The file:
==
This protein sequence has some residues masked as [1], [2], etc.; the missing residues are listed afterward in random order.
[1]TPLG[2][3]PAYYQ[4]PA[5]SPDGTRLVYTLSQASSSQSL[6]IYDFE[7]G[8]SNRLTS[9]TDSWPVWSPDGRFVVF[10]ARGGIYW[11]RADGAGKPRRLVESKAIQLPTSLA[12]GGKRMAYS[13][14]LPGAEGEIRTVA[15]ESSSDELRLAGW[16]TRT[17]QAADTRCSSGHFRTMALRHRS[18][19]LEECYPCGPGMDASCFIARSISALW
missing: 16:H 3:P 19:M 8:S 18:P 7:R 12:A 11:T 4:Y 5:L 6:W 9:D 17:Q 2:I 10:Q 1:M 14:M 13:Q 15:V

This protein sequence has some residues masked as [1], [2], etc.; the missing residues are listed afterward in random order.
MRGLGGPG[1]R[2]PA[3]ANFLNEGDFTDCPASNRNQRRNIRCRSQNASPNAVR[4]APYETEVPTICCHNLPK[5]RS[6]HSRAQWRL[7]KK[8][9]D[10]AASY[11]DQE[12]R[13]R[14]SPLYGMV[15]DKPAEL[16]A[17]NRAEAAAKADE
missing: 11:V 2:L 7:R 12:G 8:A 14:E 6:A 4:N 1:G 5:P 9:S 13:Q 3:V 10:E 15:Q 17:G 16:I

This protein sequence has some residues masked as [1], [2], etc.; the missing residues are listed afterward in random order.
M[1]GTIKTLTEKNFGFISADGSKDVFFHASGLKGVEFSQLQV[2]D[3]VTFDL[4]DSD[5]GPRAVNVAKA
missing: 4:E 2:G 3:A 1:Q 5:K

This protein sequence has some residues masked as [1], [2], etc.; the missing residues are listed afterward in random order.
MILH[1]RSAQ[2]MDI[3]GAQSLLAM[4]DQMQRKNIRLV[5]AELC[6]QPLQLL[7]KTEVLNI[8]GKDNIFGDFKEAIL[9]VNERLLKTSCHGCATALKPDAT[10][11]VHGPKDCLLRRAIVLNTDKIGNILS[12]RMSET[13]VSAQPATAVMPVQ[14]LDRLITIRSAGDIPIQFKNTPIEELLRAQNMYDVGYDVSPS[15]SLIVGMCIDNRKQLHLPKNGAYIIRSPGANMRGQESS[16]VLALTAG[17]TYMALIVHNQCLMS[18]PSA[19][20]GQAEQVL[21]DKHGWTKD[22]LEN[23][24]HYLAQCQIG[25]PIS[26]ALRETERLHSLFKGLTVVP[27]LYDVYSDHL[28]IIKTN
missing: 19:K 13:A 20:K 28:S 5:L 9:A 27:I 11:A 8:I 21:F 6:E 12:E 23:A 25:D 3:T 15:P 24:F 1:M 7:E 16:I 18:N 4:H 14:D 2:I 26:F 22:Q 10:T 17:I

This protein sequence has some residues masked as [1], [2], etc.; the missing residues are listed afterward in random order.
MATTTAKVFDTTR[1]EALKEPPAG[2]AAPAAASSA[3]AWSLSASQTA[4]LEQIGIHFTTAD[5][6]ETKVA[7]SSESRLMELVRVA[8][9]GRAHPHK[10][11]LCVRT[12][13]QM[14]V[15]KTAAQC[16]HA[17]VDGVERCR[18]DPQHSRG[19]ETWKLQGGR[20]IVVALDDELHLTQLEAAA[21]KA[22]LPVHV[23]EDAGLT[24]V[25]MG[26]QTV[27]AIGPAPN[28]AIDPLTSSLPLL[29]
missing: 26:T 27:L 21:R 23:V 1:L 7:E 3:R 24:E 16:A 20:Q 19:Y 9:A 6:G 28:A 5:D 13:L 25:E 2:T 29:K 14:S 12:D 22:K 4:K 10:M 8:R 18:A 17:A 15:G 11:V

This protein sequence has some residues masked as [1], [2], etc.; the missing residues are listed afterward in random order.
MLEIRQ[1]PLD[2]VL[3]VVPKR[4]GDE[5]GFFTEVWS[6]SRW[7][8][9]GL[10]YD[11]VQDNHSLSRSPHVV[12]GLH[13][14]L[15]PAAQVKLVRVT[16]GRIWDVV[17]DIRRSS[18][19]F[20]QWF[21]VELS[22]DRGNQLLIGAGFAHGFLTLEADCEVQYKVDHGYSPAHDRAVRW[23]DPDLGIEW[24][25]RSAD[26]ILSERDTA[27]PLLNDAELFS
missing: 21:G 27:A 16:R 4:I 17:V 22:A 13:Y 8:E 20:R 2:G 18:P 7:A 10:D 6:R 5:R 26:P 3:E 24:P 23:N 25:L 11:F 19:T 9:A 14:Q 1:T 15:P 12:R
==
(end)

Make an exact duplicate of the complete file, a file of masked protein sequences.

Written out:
This protein sequence has some residues masked as [1], [2], etc.; the missing residues are listed afterward in random order.
[1]TPLG[2][3]PAYYQ[4]PA[5]SPDGTRLVYTLSQASSSQSL[6]IYDFE[7]G[8]SNRLTS[9]TDSWPVWSPDGRFVVF[10]ARGGIYW[11]RADGAGKPRRLVESKAIQLPTSLA[12]GGKRMAYS[13][14]LPGAEGEIRTVA[15]ESSSDELRLAGW[16]TRT[17]QAADTRCSSGHFRTMALRHRS[18][19]LEECYPCGPGMDASCFIARSISALW
missing: 16:H 3:P 19:M 8:S 18:P 7:R 12:A 11:T 4:Y 5:L 6:W 9:D 17:Q 2:I 10:Q 1:M 14:M 13:Q 15:V

This protein sequence has some residues masked as [1], [2], etc.; the missing residues are listed afterward in random order.
MRGLGGPG[1]R[2]PA[3]ANFLNEGDFTDCPASNRNQRRNIRCRSQNASPNAVR[4]APYETEVPTICCHNLPK[5]RS[6]HSRAQWRL[7]KK[8][9]D[10]AASY[11]DQE[12]R[13]R[14]SPLYGMV[15]DKPAEL[16]A[17]NRAEAAAKADE
missing: 11:V 2:L 7:R 12:G 8:A 14:E 6:A 4:N 1:G 5:P 9:S 13:Q 3:V 10:E 15:Q 17:G 16:I

This protein sequence has some residues masked as [1], [2], etc.; the missing residues are listed afterward in random order.
M[1]GTIKTLTEKNFGFISADGSKDVFFHASGLKGVEFSQLQV[2]D[3]VTFDL[4]DSD[5]GPRAVNVAKA
missing: 4:E 2:G 3:A 1:Q 5:K

This protein sequence has some residues masked as [1], [2], etc.; the missing residues are listed afterward in random order.
MILH[1]RSAQ[2]MDI[3]GAQSLLAM[4]DQMQRKNIRLV[5]AELC[6]QPLQLL[7]KTEVLNI[8]GKDNIFGDFKEAIL[9]VNERLLKTSCHGCATALKPDAT[10][11]VHGPKDCLLRRAIVLNTDKIGNILS[12]RMSET[13]VSAQPATAVMPVQ[14]LDRLITIRSAGDIPIQFKNTPIEELLRAQNMYDVGYDVSPS[15]SLIVGMCIDNRKQLHLPKNGAYIIRSPGANMRGQESS[16]VLALTAG[17]TYMALIVHNQCLMS[18]PSA[19][20]GQAEQVL[21]DKHGWTKD[22]LEN[23][24]HYLAQCQIG[25]PIS[26]ALRETERLHSLFKGLTVVP[27]LYDVYSDHL[28]IIKTN
missing: 19:K 13:A 20:K 28:S 5:L 9:A 27:I 11:A 8:I 21:F 6:E 12:E 23:A 25:D 3:T 15:P 24:F 1:M 7:E 16:I 18:N 4:H 14:D 2:I 26:F 22:Q 10:T 17:I

This protein sequence has some residues masked as [1], [2], etc.; the missing residues are listed afterward in random order.
MATTTAKVFDTTR[1]EALKEPPAG[2]AAPAAASSA[3]AWSLSASQTA[4]LEQIGIHFTTAD[5][6]ETKVA[7]SSESRLMELVRVA[8][9]GRAHPHK[10][11]LCVRT[12][13]QM[14]V[15]KTAAQC[16]HA[17]VDGVERCR[18]DPQHSRG[19]ETWKLQGGR[20]IVVALDDELHLTQLEAAA[21]KA[22]LPVHV[23]EDAGLT[24]V[25]MG[26]QTV[27]AIGPAPN[28]AIDPLTSSLPLL[29]
missing: 26:T 27:L 21:R 23:V 1:L 7:E 3:R 24:E 16:A 20:Q 19:Y 9:A 6:G 28:A 5:D 13:L 25:E 2:T 29:K 14:S 12:D 22:K 4:K 10:M 8:R 18:A 17:A 15:G 11:V

This protein sequence has some residues masked as [1], [2], etc.; the missing residues are listed afterward in random order.
MLEIRQ[1]PLD[2]VL[3]VVPKR[4]GDE[5]GFFTEVWS[6]SRW[7][8][9]GL[10]YD[11]VQDNHSLSRSPHVV[12]GLH[13][14]L[15]PAAQVKLVRVT[16]GRIWDVV[17]DIRRSS[18][19]F[20]QWF[21]VELS[22]DRGNQLLIGAGFAHGFLTLEADCEVQYKVDHGYSPAHDRAVRW[23]DPDLGIEW[24][25]RSAD[26]ILSERDTA[27]PLLNDAELFS
missing: 21:G 27:A 16:R 4:I 17:V 22:A 13:Y 8:E 20:R 2:G 18:P 7:A 10:D 6:R 5:R 26:P 3:E 24:P 23:N 25:L 11:F 19:T 9:A 14:Q 1:T 15:P 12:R